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running process on cloud , regular/large/extra large

mskinnermskinner Member Posts: 10 Contributor I
edited November 2018 in Help

when i what to run a process  on cloud how do i know which  size to choose?

Answers

  • Telcontar120Telcontar120 Moderator, RapidMiner Certified Analyst, RapidMiner Certified Expert, Member Posts: 1,625   Unicorn

    It's really up to you, choosing a larger size will simply allow your process to run more quickly if the dataset is large.  That's true unless you get "out of memory" errors when you run it locally, in which case you may need a larger size to ensure it finishes at all. 

     

    Brian T.
    Lindon Ventures 
    Data Science Consulting from Certified RapidMiner Experts
  • hughesfleming68hughesfleming68 Member Posts: 323   Unicorn

    I did some experimenting with this on AWS using an instance with 36 vCPUs. That configuaration is basically a dual cpu Intel server with nine actual cores, 18 threads per cpu and lots of memory.

     

    What stood out was that I could only ever get Rapdiminer Studio to use one CPU (max 18 threads) in this case. It was not that fast either. I decided that the cloud was not for me after that experience.

     

    regards,


    Alex

     

     

     

     

  • Telcontar120Telcontar120 Moderator, RapidMiner Certified Analyst, RapidMiner Certified Expert, Member Posts: 1,625   Unicorn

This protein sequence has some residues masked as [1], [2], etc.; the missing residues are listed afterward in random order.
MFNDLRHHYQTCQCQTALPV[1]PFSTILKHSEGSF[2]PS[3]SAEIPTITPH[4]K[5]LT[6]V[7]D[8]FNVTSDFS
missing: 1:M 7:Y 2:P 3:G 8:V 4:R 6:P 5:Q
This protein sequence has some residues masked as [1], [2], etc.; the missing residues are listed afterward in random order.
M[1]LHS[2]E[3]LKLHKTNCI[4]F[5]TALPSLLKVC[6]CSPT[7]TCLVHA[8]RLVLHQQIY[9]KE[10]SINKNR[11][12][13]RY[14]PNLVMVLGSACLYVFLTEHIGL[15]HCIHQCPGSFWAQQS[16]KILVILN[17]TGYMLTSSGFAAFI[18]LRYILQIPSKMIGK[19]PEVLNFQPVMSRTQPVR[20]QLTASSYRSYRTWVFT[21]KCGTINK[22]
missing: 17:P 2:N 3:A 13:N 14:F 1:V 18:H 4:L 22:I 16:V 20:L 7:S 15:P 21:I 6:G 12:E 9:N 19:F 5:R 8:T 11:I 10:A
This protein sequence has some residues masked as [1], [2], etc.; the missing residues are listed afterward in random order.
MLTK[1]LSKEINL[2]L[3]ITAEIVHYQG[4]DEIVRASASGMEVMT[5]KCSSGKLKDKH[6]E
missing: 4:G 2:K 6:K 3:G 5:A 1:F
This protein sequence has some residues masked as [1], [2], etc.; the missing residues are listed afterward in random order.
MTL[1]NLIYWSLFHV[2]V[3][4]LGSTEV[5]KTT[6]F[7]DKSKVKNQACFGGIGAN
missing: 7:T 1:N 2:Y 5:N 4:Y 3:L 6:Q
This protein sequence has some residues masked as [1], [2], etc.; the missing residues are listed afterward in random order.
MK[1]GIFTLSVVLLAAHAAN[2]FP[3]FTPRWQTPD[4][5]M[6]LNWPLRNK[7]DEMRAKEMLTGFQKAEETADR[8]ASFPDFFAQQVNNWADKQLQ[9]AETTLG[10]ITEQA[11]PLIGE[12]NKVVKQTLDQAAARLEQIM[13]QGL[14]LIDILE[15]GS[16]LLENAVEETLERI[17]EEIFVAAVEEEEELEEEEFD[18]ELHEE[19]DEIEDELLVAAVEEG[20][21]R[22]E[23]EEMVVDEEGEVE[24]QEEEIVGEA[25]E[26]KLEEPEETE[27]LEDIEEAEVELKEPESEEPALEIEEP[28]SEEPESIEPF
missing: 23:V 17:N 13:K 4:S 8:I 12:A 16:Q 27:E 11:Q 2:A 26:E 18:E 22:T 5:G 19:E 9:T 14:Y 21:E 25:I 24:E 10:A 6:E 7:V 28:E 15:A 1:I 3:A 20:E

Hi Alex, and thanks for sharing the results of your testing.  I am not sure when it was done, but it is the case that how many cores RapidMiner uses varies depending on the operators that are being utilized.  RapidMiner has recently made progress in taking advantage of parallel processing by making more of the most commonly-used processing-intensive operators able to parallelize their work.  See this recent announcement, for example, about the changes to the cross-validation operator which was just released earlier this month: https://rapidminer.com/new-parallel-cross-validation/

     

    So if your AWS testing was a while ago, you might want to redo it at some point in the future to take advantage of the newer operators.  I have tested the new cross validation operator and it is definitely faster than the prior version.

     

     

    Brian T.
    Lindon Ventures 
    Data Science Consulting from Certified RapidMiner Experts
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